|Bid||60.66 x 133300|
|Ask||60.68 x 108300|
|Day's range||59.80 - 60.78|
|52-week range||36.71 - 62.74|
|Beta (5Y monthly)||0.46|
|PE ratio (TTM)||12.68|
|Earnings date||04 Nov 2020|
|Forward dividend & yield||1.57 (2.60%)|
|Ex-dividend date||01 Jul 2020|
|1y target est||47.84|
This article is written for those who want to get better at using price to earnings ratios (P/E ratios). We'll show...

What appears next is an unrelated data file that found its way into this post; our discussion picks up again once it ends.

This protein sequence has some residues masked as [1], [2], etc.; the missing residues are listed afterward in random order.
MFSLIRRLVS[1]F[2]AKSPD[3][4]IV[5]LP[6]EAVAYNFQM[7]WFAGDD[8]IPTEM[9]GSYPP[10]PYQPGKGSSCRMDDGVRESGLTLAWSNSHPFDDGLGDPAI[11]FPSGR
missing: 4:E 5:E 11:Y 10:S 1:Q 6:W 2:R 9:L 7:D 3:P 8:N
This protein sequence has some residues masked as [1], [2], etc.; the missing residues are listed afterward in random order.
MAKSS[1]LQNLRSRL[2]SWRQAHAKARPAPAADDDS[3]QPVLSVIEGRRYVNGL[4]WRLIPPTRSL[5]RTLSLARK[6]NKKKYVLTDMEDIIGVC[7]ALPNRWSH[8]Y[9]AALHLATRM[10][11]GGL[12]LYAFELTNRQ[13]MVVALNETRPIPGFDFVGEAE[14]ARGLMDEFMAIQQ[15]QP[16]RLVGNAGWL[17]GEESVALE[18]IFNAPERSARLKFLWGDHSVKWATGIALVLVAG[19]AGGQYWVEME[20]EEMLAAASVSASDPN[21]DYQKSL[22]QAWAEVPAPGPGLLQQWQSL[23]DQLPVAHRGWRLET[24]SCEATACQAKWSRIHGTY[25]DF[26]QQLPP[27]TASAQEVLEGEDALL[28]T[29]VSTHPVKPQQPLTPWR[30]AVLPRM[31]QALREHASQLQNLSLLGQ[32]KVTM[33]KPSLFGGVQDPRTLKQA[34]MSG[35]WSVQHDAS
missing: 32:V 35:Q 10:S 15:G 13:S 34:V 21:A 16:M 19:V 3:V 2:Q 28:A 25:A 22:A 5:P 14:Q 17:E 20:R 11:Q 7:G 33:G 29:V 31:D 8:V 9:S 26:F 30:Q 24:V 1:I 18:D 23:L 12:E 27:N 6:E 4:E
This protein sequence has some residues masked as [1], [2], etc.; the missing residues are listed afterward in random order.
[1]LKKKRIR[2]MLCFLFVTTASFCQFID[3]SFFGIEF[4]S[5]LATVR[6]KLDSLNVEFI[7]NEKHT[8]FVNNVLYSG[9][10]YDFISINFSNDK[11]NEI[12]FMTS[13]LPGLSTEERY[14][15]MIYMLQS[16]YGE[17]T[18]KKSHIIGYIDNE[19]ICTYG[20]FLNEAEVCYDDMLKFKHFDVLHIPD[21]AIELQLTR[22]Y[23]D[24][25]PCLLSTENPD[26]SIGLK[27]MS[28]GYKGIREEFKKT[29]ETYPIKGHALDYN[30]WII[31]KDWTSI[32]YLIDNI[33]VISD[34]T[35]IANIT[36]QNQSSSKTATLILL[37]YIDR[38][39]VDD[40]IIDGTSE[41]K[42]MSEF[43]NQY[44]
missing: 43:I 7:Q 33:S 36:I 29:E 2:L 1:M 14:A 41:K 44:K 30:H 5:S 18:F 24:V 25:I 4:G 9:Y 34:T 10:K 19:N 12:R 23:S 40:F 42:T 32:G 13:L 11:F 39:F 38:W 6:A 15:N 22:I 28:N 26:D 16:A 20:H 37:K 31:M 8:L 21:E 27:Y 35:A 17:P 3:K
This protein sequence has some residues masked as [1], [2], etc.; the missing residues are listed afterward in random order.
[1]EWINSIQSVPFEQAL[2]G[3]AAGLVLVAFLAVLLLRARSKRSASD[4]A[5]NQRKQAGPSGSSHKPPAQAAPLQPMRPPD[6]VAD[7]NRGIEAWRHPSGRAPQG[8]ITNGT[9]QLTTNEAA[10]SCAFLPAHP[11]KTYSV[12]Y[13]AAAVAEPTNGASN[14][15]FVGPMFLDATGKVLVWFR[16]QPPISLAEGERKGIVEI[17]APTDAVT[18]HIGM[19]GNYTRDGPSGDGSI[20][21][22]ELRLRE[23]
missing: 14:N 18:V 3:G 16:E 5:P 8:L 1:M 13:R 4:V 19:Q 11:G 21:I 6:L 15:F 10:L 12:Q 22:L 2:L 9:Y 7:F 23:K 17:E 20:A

(Bloomberg Opinion) -- Plenty of M&A deals make sense and yet never happen because of politics, personality or pride. The creation of a $40 billion German real-estate champion by combining Vonovia SE and Deutsche Wohnen SE is one such hardy perennial that could be attempted once again when the pandemic eases. There’s no doubting the value creation. The tricky part will be sharing it out fairly.Capitalized at 24 billion euros ($26 billion), Vonovia is considering an approach for its peer, which is worth 13 billion euros and focused on the hot Berlin market, Bloomberg News reported on Wednesday. Investors have long encouraged the idea given the evident economies of scale in property management. An attempt to hook up failed in 2015, when Deutsche Wohnen and its shareholders objected to the price being dangled. Today, politics are as big an obstacle.Rents in Berlin, a vibrant capital city with lots of parks and a lively art scene, are a political hot potato. A clamor for the renationalization of the listed landlords morphed into a policy of blanket rent caps, which some property owners are contesting. That could be a poison pill to a deal. Yet, if pitched properly, a tie-up could equally provide the context for reaching a new accord between politicians and the public, revising policies on rent and generally creating a more stable climate for investors. The key is showing that the value creation available here could help attain the public policy goal of increasing affordable accommodation.The combined workforce would not be large — around 14,000 — relative to the asset base. A lot of the legwork of property management is outsourced, which means the burden of cost savings would likely land on third-party contractors. The pain involved in cost reduction would therefore be less visible here than in some corporate takeovers. But the reality is there can be no savings without an impact somewhere.Assuming a combination can fly politically, Deutsche Wohnen’s management and shareholders are still a possible obstacle. Will it really be worth it for them? A transaction would have to be all stock. This is no time for Vonovia to be taking on more debt to pay out cash. In any case, targets don’t like to accept cash when it crystallizes a fall in their valuation driven by a market sell-off. A holding in the combination would give Deutsche Wohnen shareholders a stake in the benefits, making it hard to argue for a big premium.Takeover top-ups aren’t high in real estate anyway. Vonovia’s offers in its recent deals have on average been just 15% above the target’s pre-bid closing price, according to analysts at UBS Group AG. In practical terms, that would mean giving Deutsche Wohnen shareholders close to a 40% stake in the enlarged company, against 34% based on their share of Wednesday's combined market values.A deal would make sense and Vonovia is right to reheat the idea. Squaring the circle this time round won’t be much easier than last time. But if others in the sector start huddling together, there will be increased pressure to compromise and hammer out terms.This column does not necessarily reflect the opinion of the editorial board or Bloomberg LP and its owners.Chris Hughes is a Bloomberg Opinion columnist covering deals. He previously worked for Reuters Breakingviews, as well as the Financial Times and the Independent newspaper.For more articles like this, please visit us at bloomberg.com/opinionSubscribe now to stay ahead with the most trusted business news source.©2020 Bloomberg L.P.
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